The Cubans and Soviets began secretly establishing sites to launch nuclear missiles from Cuba. With the use of these missile bases, the Soviet Union could have first strike capability against the United States.
The United States discovered the existence of these missiles. President John F. Kennedy and his advosers considered several different strategies ranging from diplomacy to a blockade or even a full-scale invasion of Cuba.
President Kennedy eventually chose a blockade. The U.S. Navy placed ships in the Carebbean Sea surrounding Cuba and would not allow any Soviet ships to reach Cuba.
Kennedy announced the threat to the nation causing panic and turmoil across the country. Throughout the next several days, the crisis continued to escalate as both sides refused to back down.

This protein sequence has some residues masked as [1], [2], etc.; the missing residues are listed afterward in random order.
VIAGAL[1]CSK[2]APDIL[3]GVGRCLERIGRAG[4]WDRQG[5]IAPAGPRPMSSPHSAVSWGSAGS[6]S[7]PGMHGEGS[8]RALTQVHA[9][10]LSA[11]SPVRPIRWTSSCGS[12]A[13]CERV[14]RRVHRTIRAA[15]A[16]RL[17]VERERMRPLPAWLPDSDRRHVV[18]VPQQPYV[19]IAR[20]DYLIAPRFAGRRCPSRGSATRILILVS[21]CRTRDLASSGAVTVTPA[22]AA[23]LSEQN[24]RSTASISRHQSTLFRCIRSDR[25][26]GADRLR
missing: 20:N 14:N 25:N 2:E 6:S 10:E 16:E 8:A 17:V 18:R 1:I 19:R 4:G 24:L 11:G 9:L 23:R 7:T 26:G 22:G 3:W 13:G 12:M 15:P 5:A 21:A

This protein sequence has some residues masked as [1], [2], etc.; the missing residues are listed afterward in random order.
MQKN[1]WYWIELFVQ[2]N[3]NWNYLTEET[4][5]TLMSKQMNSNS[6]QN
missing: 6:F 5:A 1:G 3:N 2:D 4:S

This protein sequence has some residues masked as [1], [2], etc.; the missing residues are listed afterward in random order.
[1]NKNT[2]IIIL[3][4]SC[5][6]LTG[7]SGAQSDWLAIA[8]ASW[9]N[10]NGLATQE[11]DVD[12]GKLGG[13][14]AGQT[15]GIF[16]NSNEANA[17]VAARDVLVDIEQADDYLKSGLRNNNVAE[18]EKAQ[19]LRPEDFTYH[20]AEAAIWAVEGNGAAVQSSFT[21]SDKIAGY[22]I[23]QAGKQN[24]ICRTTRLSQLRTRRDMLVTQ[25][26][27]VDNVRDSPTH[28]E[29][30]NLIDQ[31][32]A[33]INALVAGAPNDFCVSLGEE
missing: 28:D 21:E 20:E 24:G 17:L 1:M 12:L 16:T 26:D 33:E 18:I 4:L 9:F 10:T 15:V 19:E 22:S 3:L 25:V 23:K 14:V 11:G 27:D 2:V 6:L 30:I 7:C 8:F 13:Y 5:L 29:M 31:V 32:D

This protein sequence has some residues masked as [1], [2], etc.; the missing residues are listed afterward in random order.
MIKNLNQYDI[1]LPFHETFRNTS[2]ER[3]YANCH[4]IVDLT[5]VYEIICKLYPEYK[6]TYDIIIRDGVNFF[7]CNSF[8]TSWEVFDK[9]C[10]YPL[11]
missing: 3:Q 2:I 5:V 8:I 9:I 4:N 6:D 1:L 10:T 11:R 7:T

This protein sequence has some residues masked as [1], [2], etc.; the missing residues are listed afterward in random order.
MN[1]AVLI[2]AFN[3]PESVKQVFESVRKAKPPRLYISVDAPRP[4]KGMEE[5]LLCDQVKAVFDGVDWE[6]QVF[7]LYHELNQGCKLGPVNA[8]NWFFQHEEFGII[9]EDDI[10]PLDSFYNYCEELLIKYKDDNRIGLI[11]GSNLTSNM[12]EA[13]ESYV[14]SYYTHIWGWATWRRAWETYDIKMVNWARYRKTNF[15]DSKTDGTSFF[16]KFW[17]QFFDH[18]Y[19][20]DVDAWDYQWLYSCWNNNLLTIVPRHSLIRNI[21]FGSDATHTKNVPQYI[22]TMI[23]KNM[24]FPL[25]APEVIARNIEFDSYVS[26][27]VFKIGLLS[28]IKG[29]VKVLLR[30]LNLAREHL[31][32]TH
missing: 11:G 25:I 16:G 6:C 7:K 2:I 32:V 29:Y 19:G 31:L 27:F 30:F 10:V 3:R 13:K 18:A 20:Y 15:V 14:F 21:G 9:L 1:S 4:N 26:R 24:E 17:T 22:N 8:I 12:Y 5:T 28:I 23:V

1962.10.22+ The United States insisted ⪢⪢
that the missile bases be removed while the Soviet Union and Cuba refused to admit that the bases even existed. As the days continued, the Soviet Union remained diligent and the Kennedy administration began preparing the early stages of an invasion plan.
On October 25th, the blockade was challenged for the first time. Soviet ships approached the quarantine zone but American ships held their ground. The Soviet vessels were forced to turn back and the blockade continued.
On that same day, the US embassadar to the United Nations, Adlai Stevenson, confronted the Soviets in the UN assembly revealing photographic evidence that forced the Soviet Union to admit the missile bases existed.